Spirituelle Einsicht und geistliche Blindheit. Die Stephanusvision und Test Hiob 52
Abstract:Among epiphanies of the risen Christ in Acts, the appearance to Stephen has special significance as the only Christophany in which there is no audible sound and no commission to the visionary. The weight of the event rests solely upon what is seen. It is not surprising, therefore, that in its interpretation of Acts 7:54–60 exegetical research concentrates on the content of the vision: in particular, what it means that Stephen sees the Son of Man standing, as opposed to sitting, at God's right hand. The present study is not in competition with these interpretations. Rather, it attempts to complement previous research by taking up a prior question. It begins, not with the question about the standing Son of Man, but with the question of how Stephen is capable of a glimpse into the open celestial universe at all. The essay argues that this prior question is key to understanding the vision's content and that its answer lies in the report of the vision of Job's daughters in T. Job 52, an early Jewish parallel with clear consequences for our understanding of this vision in Acts. – 1Clare K. Rothschild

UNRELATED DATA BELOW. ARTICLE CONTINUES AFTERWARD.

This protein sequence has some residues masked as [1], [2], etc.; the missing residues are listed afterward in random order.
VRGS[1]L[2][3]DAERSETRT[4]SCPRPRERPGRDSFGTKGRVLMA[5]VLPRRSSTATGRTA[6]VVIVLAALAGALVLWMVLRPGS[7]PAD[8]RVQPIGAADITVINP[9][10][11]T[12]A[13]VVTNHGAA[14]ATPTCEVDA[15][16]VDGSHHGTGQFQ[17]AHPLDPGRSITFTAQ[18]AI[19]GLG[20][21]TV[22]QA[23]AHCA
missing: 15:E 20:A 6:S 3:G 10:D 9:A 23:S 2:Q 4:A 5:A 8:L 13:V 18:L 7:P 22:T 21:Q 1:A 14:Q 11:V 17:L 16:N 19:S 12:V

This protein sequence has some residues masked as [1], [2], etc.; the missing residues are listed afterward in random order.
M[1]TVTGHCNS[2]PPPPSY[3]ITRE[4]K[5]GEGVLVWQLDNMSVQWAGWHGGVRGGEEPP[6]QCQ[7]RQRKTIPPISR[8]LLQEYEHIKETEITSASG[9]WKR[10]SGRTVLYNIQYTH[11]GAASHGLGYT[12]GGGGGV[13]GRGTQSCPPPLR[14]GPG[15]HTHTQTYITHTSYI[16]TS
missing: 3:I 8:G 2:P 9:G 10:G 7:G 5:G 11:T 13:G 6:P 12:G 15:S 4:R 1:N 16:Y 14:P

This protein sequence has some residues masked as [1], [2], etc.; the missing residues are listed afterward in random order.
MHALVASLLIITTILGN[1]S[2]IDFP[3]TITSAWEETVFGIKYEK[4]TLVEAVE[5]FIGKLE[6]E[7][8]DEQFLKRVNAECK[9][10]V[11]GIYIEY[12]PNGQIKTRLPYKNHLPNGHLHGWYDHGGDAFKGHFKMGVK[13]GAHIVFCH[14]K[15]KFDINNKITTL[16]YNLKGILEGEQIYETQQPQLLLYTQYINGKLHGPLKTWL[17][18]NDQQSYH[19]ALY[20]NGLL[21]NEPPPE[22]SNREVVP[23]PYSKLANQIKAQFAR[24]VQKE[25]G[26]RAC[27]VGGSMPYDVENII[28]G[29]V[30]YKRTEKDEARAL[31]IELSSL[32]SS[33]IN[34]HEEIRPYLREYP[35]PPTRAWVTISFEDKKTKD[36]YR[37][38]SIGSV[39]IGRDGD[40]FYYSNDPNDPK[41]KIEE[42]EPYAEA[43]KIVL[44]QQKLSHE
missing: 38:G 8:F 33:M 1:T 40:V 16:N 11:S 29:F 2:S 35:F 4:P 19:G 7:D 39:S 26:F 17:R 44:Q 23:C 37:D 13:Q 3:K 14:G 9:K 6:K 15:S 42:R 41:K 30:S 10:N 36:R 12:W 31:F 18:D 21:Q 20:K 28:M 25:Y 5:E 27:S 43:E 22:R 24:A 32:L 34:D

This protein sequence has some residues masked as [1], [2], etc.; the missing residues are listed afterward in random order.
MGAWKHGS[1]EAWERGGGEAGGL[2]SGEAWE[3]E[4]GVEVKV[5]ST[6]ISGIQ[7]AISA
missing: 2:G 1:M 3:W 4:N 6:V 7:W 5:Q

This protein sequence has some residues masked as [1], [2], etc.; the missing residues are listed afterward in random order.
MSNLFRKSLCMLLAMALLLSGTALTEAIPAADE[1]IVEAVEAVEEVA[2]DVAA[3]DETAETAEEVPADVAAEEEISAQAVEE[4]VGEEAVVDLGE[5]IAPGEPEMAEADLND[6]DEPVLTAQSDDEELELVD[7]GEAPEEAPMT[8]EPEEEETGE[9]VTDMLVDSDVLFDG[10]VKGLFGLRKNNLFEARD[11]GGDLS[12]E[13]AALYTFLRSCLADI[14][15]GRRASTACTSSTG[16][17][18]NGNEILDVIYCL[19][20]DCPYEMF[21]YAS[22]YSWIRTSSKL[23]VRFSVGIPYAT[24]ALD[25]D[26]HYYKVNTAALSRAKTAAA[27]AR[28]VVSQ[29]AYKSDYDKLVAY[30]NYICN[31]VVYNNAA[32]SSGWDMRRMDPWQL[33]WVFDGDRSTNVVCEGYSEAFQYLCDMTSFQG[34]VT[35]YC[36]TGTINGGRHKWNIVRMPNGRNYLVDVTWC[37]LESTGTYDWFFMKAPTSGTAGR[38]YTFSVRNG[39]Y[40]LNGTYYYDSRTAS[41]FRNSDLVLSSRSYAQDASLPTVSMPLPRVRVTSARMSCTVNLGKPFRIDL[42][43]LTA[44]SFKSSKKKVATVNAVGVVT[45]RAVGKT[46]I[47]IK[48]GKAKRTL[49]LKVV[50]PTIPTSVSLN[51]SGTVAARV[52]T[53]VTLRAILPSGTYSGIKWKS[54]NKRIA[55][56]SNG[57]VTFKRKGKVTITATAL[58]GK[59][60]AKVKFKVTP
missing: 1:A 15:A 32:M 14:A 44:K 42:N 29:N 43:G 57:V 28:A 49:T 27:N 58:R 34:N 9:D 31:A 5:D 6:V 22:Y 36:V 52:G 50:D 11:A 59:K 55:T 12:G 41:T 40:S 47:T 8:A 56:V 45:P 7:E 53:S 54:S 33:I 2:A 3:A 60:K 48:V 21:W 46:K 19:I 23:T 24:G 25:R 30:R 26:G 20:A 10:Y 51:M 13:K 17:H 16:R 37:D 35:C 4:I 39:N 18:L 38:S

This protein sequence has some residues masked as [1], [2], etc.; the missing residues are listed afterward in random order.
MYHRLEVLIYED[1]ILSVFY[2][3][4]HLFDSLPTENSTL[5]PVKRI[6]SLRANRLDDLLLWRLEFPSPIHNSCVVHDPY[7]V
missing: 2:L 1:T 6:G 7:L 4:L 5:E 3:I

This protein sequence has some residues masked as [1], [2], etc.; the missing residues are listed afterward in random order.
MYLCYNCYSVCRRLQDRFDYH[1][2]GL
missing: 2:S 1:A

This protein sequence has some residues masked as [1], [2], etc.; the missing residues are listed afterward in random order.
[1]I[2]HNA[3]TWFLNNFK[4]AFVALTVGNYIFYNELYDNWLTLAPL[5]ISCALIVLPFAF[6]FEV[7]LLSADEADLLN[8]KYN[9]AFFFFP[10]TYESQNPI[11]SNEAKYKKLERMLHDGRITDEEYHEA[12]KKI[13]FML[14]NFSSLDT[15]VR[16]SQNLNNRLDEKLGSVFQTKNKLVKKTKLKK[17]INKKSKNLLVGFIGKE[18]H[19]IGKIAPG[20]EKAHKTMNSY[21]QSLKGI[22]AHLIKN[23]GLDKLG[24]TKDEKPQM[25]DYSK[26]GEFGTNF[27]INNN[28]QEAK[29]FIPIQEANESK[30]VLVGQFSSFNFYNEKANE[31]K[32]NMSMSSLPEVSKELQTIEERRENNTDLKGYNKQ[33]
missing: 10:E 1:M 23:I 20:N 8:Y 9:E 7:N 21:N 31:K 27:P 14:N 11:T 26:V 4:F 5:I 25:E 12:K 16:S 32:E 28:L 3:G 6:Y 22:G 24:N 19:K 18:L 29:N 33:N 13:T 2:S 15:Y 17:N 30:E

Document Type: Research Article
Publication date: December 1, 2012
The journal is concerned with early Christianity as a historical phenomenon. Thereby, Early Christianity aims to overcome certain limitations which have hindered the development of the discipline, including the concept of the "New Testament" itself. The journal, then, is taken to cover not only the first Christian century but also the second.
This journal will not, however, give any special prominence to reception-history or to the second century. The total phenomenon called "early Christianity" comprises a kaleidoscopic range of individual phenomena, including communal structures, social norms, discursive practices, points of conflict, material remains, and much else – far more than just the production and reception of texts. This journal will strive to reflect this multiplicity of contexts, in the expectation of new light on our subject-matter from a variety of angles.
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